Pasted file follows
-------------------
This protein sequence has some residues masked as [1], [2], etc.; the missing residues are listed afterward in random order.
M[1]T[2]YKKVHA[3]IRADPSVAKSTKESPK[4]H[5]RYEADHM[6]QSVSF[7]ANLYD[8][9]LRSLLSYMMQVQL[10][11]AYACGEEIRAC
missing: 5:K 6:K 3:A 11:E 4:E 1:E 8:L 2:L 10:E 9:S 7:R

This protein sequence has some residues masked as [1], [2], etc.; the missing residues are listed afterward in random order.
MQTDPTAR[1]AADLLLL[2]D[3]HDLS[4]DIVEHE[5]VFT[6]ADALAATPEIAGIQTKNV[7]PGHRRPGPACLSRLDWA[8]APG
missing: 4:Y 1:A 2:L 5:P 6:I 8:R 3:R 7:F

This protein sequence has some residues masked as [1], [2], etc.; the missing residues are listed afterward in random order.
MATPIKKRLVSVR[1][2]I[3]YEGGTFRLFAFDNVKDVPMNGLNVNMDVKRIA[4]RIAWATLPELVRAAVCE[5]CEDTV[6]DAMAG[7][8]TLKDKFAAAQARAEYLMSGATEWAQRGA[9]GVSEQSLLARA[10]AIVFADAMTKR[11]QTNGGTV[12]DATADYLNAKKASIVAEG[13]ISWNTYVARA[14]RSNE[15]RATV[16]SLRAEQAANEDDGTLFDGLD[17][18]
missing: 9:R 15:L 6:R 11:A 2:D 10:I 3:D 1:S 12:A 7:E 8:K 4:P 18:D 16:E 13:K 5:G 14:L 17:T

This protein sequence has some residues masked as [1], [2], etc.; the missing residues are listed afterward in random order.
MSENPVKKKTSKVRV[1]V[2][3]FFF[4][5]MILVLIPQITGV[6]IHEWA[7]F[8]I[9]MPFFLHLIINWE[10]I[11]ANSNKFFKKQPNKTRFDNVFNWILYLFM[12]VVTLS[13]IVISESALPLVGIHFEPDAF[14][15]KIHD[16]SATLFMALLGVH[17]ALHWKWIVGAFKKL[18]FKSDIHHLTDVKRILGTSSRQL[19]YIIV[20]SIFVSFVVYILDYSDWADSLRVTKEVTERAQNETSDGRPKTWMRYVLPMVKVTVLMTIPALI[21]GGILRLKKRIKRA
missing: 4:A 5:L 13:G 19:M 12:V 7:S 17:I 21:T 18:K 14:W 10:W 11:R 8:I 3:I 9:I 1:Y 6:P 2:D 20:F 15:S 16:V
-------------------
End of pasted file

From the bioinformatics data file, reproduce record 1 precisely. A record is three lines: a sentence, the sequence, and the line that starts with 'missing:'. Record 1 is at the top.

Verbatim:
This protein sequence has some residues masked as [1], [2], etc.; the missing residues are listed afterward in random order.
M[1]T[2]YKKVHA[3]IRADPSVAKSTKESPK[4]H[5]RYEADHM[6]QSVSF[7]ANLYD[8][9]LRSLLSYMMQVQL[10][11]AYACGEEIRAC
missing: 5:K 6:K 3:A 11:E 4:E 1:E 8:L 2:L 10:E 9:S 7:R